Dehydration

The truth is out there.  Coffee and tea drinkers generally adhere to the belief that caffeine causes dehydration due to its property as a mild diuretic.  Sophie C. Killer is the lead author of the latest study on the subject by a team of researchers at the U.K. University of Birmingham School of Sport and Exercise.  An online science publication, PLOS ONE published Killer’s study that concluded that a moderate amount of coffee does not cause dehydration.  Instead, the study confirmed that coffee contributes towards the recommended daily fluid intake, as do other liquids.

 

 

The objective of this study was to measure the effects of moderate coffee consumption compared to equal volumes of water.  Fifty male participants were required to drink 200ml or the equivalent of four mugs of black coffee or water per day for three days.  After a “wash out” period of a span of ten days, their drink was switch while maintaining the same amount.  The men’s body mass and total body water, blood and urine measures did not show significant hydration differences.  There were also no differences in 24-hour urine volume or concentration presented between the two groups.

 

What happens when we are dehydrated?  As the word suggests, dehydration occurs when our bodies are taking in less fluids than they are expending.  During especially hot weather, illness or intense exercise, just to name a few, we should ensure that we replenish with fluids.  Infants, small children, elderly adults and individuals with chronic health issues are especially at risk of dehydration.

 

Other causes of dehydration are severe diarrhea, vomiting, fever, excessive sweating, or increased urination.  Sometimes, a change in our normal routines such as traveling, hiking, or camping can cause dehydration as well.  When we are sick or busy, keeping well hydrated is usually one of the first habits we fall out of routine.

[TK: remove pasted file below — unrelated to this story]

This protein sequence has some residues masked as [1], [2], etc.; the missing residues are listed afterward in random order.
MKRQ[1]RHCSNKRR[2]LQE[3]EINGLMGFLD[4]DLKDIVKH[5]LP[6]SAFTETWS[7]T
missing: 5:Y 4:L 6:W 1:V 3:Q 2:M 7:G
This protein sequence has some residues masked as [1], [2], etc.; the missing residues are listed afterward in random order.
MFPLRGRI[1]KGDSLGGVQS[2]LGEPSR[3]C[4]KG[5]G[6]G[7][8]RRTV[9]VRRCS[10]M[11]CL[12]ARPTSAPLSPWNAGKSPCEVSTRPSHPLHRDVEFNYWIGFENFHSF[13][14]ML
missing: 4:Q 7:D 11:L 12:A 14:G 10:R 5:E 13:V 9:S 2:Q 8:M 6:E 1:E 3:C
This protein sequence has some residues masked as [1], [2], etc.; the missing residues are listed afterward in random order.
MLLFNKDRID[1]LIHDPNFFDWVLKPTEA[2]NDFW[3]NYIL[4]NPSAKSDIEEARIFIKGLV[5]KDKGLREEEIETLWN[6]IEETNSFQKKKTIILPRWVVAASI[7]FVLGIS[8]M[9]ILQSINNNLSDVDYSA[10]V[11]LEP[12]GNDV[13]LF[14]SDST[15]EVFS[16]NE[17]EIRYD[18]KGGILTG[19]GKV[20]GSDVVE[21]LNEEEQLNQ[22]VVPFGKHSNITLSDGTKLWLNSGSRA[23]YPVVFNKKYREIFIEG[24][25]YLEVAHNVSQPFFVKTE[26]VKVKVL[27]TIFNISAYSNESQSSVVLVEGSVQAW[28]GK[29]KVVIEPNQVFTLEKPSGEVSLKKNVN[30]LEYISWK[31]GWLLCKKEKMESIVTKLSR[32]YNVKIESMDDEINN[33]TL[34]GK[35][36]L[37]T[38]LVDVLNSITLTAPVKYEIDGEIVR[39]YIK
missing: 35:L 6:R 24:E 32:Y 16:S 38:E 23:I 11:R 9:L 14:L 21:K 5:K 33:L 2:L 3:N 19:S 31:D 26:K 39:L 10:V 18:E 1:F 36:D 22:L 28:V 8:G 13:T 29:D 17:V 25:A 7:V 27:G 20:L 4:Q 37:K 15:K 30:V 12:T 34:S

Mild to severe symptoms of dehydration include light-headedness, dry skin, fatigue, fever, rapid heartbeat, thirst, headaches, low blood pressure or even unconsciousness.  Serious complications can arise from dehydration such as swelling of the brain, seizures, kidney failure, coma and even death.  Severe dehydration can be fatal.

 

When temperatures get hot and humid, fluid intake should increase.  Quick rehydrating methods include drinking water or sports drinks.  Children can be encouraged to rehydrate with popsicles or over the counter oral rehydration solutions.   All emergency preparedness kits should include appropriate amounts of water or fluids for as long as 72 hours.  A regular habit of drinking plenty of fluids can keep us healthy, and at least for the time being, that includes coffee.

 

Although there was little to no evidence that linked caffeine, or coffee, as a cause of dehydration, the myth continues to be widely believed.  Two earlier studies looked into the hydration effects of coffee in 1997 and 2000.  Their investigations produced mixed results.  Killer and her team wanted to show conclusively if regular coffee drinkers were at risk of dehydration as was widely accepted.  The Institute for Scientific Information on Coffee (ISIC) provided the funding for this latest research.  ISIC is a non-profit organization that is devoted to the scientific study of coffee and health, which also publishes a science-based resource, a website at http://www.coffeeandhealth.org, for the latest information and research concerning coffee, caffeine and their impact on health.

 

Science now supports our love affair with that dark, sweet smelling brew at least up to the fourth cup.  As mentioned at the beginning, the truth is indeed out there, and this time, the truth has set us free.  Cheers and bring on the coffee!

NewChannelDaily

 

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